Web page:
The City of Miami's Ketcher/Keheley Animal Control Facility is at capacity and needs the community to take note and take action.
MIAMI – A safe place and the hope of a better future. The City of Miami's Ketcher/Keheley Animal Control Facility offers both to lost, abandoned, and abused animals.
The state-of-the-art facility at 725 D Street NE on the Truck Route in Miami had its official ribbon cutting in Dec. 2016 and was named in honor of some of Miami’s most committed animal advocates, Irene Keheley and the late Miami Mayor Kent Ketcher and his wife, Yvonne.
The City's old shelter remains in place between the new facility and Miami's Public Works offices, which oversees Animal Control. The old facility is now utilized as a quarantine center for animals that are sick or otherwise require separation.
Animal Control Officer Jacob Cartright explained the Ketcher/Keheley facility is currently at capacity and things have been a bit tougher with a decline in adoptions.
Cartright, a self-professed animal lover, has been in his position for a little over three years. Along with fellow Animal Control Officer Jerry Campbell, he sees to day-to-day operations, care of the housed animals, and responds to public requests and law enforcement referrals for animal control services.
Public Works Administrative Assistant Brittany Crowe added that while May and June saw Animal Control averaging about 14 adoptions a month, July has been a huge struggle.
Cartright said another issue is that larger dogs account for the majority of the animals housed at the facility, but are adopted less.
"When people do come in they're usually looking for small breed dogs, and we get a lot of large breed dogs," said Cartright. "We get a lot of Pit Bulls."
Cartright acknowledges there are a lot of misconceptions surrounding Pit Bulls, and that can make people hesitant to adopt the breed.
Pit Bulls, like any other dog, are each unique in their personalities and needs.
Crowe, who as a part of her duties manages the City of Miami Animal Control Facebook page, has been working diligently on sharing information with the community about the animals available for adoption, shelter events, and breaking misconceptions.
"We do the very best we can with what resources are available to us," said Crowe. "With social media becoming such a strong way to reach the public, I want to try to use that to educate our community on the benefits of adopting from shelters and the importance of spaying/neutering, as well as relinquish the misconceptions people have about certain breeds."
Although Miami's Animal Control unit partners with area animal advocacy and adoption groups such as the Miami Animal Alliance, PAAS Vinita, and Second Chance Pet Rescue to help with rehoming pets, sometimes in nearby states, those resources are equally limited.
Ketcher/Keheley and its partners need their communities to make population control a top priority by spaying/neutering their pets, donating funds and time, and of course adopting.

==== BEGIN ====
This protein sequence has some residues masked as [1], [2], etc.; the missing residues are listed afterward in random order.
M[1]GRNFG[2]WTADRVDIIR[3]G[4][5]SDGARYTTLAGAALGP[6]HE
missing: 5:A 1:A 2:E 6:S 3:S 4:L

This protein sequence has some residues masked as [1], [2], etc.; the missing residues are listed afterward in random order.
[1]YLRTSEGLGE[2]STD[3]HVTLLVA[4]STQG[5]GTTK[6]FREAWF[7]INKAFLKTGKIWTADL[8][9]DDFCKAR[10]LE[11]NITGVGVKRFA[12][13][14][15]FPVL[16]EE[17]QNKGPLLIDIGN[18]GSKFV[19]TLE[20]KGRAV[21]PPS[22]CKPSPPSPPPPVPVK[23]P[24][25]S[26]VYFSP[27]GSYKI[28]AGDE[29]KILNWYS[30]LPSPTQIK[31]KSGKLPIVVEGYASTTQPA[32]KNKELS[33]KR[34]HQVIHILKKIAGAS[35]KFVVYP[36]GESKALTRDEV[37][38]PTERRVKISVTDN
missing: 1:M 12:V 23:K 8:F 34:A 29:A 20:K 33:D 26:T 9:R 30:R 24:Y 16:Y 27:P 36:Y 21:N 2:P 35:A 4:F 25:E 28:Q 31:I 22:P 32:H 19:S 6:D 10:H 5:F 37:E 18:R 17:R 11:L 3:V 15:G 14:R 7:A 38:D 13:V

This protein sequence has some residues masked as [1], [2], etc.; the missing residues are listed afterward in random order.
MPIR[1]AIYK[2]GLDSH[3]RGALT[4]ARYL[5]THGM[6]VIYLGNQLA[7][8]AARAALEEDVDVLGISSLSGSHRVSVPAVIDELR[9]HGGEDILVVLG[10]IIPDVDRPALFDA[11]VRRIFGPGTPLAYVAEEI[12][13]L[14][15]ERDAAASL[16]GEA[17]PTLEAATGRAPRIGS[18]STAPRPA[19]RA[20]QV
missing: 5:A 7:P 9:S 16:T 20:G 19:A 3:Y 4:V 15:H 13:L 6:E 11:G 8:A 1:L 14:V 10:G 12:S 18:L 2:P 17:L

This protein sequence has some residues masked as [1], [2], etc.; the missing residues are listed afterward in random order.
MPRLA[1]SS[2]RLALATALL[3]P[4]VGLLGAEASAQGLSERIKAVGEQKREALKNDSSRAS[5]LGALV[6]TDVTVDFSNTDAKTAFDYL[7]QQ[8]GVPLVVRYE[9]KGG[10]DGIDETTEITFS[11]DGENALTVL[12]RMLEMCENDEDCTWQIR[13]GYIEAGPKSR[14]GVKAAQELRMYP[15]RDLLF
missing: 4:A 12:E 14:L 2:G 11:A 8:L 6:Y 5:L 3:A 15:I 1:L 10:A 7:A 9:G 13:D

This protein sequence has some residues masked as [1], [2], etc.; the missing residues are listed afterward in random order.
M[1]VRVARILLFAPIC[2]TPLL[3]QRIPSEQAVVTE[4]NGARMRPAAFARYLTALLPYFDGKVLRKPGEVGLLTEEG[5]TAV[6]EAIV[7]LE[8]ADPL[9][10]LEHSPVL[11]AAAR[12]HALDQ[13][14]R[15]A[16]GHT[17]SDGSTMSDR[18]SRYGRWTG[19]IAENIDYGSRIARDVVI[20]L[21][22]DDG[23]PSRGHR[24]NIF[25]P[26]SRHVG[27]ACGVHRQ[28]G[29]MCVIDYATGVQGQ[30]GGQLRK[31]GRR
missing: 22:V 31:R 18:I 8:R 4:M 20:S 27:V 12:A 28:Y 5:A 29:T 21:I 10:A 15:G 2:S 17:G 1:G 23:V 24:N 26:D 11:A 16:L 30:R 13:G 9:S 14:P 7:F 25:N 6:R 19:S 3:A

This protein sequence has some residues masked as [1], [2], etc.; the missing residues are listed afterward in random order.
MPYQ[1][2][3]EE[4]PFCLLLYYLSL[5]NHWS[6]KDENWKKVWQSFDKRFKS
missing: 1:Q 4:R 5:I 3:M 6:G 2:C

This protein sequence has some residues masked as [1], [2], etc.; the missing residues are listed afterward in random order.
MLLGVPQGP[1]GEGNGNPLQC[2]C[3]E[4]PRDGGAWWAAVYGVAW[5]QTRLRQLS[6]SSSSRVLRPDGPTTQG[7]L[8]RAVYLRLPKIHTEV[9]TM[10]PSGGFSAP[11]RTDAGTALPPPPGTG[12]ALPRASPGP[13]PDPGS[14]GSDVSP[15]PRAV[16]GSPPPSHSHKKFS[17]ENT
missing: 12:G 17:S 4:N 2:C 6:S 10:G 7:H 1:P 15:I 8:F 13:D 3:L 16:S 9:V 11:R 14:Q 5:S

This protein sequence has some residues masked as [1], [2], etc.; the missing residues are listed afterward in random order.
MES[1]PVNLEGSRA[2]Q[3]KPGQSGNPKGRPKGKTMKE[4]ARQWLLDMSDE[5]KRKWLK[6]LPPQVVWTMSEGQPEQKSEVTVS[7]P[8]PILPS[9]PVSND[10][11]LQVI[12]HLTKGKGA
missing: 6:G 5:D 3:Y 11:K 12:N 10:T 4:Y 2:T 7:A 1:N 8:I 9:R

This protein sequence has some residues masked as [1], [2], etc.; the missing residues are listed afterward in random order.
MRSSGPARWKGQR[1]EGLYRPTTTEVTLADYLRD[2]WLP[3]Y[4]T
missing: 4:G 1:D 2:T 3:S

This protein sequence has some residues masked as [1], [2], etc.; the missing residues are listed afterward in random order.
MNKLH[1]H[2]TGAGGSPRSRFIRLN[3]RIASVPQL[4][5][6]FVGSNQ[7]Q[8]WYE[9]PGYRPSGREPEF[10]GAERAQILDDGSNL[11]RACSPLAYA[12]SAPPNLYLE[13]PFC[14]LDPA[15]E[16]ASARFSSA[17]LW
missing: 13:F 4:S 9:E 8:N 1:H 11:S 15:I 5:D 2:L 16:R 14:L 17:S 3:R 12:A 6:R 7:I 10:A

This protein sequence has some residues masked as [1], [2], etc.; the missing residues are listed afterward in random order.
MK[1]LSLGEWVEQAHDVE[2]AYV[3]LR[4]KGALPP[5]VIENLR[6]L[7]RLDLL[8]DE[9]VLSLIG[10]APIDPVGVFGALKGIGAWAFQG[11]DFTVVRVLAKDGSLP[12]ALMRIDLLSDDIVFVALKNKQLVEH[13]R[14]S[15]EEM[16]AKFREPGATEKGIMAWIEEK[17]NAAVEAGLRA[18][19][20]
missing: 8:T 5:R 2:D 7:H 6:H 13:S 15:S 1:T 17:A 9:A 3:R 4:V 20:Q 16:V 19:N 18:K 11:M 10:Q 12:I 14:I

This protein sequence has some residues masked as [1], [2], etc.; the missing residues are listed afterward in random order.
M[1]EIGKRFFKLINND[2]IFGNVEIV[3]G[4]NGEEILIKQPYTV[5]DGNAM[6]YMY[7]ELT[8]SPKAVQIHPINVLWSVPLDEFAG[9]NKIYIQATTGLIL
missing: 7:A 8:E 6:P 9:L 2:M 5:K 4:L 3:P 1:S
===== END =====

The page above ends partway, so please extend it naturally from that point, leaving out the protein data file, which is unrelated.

Crowe describes herself as someone passionate about animals and their welfare and is also working to help Animal Control establish more policies and services that will help bolster successful adoptions and add more accountability for those that do adopt.
"I do not do nearly as much as Jake and Jerry do, they are a true blessing in these animals’ lives," said Crowe. "But I have a passion for animals, and we are their life line. If we can be the difference that takes them from a kennel to a home, then I want to do everything we can to be that difference. They don’t have a voice, and I feel it’s our responsibility to give them one."
How to adopt
The Ketcher/Keheley Animal Control Facility is open to the public between 12 p.m. and 4 p.m, or you can call 918-542-6384 to make an appointment after hours.
The cost to adopt a cat or dog is $25. Before adoption, the animal must be spayed/neutered and vaccinated.
Shaded outdoor kennels at the site serve as temporary holds next to a fenced in grassy area where shelter dogs can get some exercise and spend time with prospective adopters. Something Cartright strongly encourages in facilitating successful adoptions.
"We tell people to come in, and if they have other pets to bring them too if they find an animal they want to take home," said Cartright. "It's important. We don't like for someone to take an animal home and then have to bring them back because they find out they don't get along with other pets."
There is also a $25 surrender fee for animals that are returned.
Miami residents may keep or own no more than five animals (limit three dogs or three cats) at one address.
Dorothy Ballard is the managing news editor for the Miami News-Record. Contact her at firstname.lastname@example.org and follow her on Twitter @dm_ballard.